Oil prices fell on Monday as U.N. Secretary-General Kofi Annan called for more time for weapons inspectors to search Iraq before the United States makes a final decision on going to war.

U.S. light crude (CLc1) slipped 93 cents to $32.25 a barrel and London Brent (LCOc1) dipped 59 cents to $30.05 a barrel.

Chief U.N. weapons inspector Hans Blix on Monday delivered his first full report to the U.N. Security Council on Iraq's cooperation with arms inspectors.

He said: "Iraq appears not to have come to genuine acceptance, not even today, of the disarmament that was demanded of it."

Annan called for more time for the inspections which have been running since late November.

"If they need time, they should be given the time to do their work," Annan told reporters. Arms experts should be given a "reasonable amount of time," he added.

European and Middle Eastern allies are pushing the United States to allow the inspectors more time, possibly until March 1, officials and former policy makers told Reuters at the World Economic Forum in Davos, Switzerland.

"What's driving the timetable for war is not diplomacy but military readiness," said Roger Diwan of consultancny PFC Energy in Washington.

"If the U.S. needs more time to get the military in place it will use that time to seek diplomatic backing but, whether it gets that or not, we still expect war to start some time between the middle of February and early March."

Blix said that documents Iraq submitted in a 12,000-page declaration had not answered questions on the whereabouts of the deadly VX nerve gas, two tons of nutrients or growth media for biological agents, such as anthrax, and 550 artillery shells filled with mustard gas and 6,500 chemical bombs.

And despite assurances from Iraq that it would encourage its scientists to submit to private interviews, no such talks have taken place and Baghdad had blocked the use of U-2 surveillance flights over all parts of Iraq.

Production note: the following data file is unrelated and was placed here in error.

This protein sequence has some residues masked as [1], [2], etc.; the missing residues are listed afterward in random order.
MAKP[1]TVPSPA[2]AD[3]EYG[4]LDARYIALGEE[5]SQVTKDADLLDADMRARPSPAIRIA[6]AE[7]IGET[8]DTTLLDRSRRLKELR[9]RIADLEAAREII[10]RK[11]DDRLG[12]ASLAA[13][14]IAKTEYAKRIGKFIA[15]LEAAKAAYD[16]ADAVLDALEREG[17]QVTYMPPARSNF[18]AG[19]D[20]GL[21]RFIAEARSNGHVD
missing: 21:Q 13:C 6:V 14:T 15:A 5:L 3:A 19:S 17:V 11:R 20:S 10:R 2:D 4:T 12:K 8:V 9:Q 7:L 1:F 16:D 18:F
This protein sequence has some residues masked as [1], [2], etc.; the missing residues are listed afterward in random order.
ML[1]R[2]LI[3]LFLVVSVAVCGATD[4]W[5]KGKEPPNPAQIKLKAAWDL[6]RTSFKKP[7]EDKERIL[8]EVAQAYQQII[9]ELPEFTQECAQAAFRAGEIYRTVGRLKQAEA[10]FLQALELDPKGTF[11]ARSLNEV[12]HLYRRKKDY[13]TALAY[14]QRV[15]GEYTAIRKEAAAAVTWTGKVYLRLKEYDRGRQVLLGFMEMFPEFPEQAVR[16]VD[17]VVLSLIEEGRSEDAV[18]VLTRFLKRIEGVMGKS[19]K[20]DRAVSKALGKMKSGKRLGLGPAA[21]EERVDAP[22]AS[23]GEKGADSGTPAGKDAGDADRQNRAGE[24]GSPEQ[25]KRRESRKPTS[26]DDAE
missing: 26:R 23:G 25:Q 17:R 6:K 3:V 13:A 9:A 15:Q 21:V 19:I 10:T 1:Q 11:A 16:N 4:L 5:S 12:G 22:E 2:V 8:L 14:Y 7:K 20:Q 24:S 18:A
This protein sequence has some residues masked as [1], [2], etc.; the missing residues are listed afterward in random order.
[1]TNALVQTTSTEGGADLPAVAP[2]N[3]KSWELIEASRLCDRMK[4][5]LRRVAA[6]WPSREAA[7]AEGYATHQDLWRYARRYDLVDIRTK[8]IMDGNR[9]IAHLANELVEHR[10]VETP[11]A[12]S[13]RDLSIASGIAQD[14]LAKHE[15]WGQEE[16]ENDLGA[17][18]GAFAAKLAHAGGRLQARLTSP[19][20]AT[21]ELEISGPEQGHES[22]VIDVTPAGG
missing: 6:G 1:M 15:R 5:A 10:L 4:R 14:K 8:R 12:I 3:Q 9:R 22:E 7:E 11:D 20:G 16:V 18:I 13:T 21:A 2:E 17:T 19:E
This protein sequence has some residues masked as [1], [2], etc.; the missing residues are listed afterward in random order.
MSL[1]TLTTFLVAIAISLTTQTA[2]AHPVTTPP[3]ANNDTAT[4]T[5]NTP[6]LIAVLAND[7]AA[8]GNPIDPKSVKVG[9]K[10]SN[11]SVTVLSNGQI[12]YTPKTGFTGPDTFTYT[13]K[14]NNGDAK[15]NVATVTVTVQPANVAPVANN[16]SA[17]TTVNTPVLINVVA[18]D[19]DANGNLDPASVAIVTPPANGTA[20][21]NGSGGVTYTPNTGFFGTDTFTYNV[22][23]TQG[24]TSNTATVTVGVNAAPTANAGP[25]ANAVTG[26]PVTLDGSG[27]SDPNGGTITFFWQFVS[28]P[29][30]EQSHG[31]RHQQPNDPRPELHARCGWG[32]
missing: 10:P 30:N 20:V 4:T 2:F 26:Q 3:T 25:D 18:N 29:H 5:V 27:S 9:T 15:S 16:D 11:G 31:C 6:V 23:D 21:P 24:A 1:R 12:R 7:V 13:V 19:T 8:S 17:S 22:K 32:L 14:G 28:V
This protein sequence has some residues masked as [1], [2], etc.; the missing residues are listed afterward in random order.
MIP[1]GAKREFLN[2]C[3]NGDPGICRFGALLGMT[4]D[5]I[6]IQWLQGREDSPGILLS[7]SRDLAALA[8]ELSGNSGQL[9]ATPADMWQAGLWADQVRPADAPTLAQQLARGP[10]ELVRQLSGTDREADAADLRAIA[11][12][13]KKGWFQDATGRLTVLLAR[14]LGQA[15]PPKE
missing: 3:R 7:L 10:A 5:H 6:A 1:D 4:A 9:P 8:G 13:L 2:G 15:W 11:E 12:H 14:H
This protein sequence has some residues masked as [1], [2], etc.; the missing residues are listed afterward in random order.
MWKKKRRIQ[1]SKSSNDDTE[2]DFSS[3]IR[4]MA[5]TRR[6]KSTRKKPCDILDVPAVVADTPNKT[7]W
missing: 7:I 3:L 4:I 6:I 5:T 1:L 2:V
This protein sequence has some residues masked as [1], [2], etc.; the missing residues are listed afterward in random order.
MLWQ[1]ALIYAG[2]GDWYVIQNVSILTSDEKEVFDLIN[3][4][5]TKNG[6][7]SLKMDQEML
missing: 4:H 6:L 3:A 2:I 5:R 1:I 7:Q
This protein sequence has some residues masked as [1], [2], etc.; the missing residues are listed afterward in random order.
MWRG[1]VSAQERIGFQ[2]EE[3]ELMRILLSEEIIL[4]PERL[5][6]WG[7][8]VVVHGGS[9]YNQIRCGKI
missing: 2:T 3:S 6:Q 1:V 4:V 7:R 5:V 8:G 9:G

At the same time the inspectors had not found evidence of banned activity or production facilities at any of the sites investigated that the United States says exist.

Attention now will turn to President Bush's State of the Union address on Tuesday. Bush is then due to meet key ally Britain's Prime Minister Tony Blair later this week. Britain has sent thousands of troops to join a U.S. military build-up in the Gulf.

The world's biggest oil exporter Saudi Arabia, said at the weekend that it and fellow OPEC members were pumping sufficient volumes to prevent shortages.

Traders fear an attack on Iraq might coincide with the ongoing strike in Venezuela, which has cut exports from the world's fifth-biggest exporter.

"There is no shortage in the market and there should be no reason for prices where they are today," Saudi Oil Minister Ali al-Naimi told a panel at the World Economic Forum in Davos.

"We checked. We called. I checked with individual customers, refineries and others. I ask them one question: Do you feel you need more oil? And the answer is no," he said.

OPEC agreed two weeks ago to raise output by 1.5 million barrels per day to counter some of the shortfall caused by a nationwide strike in Venezuela.

Venezuela's President Hugo Chavez hinted at the weekend that he may be forced to take up arms if he were defeated by the opposition movement, which is calling for Chavez to step down.

Venezuelan crude output has recovered from lows in December and strikers said on Monday production was about 966,000 bpd, 29 percent of pre-strike levels. Chavez claims production has reached 1.32 million bpd.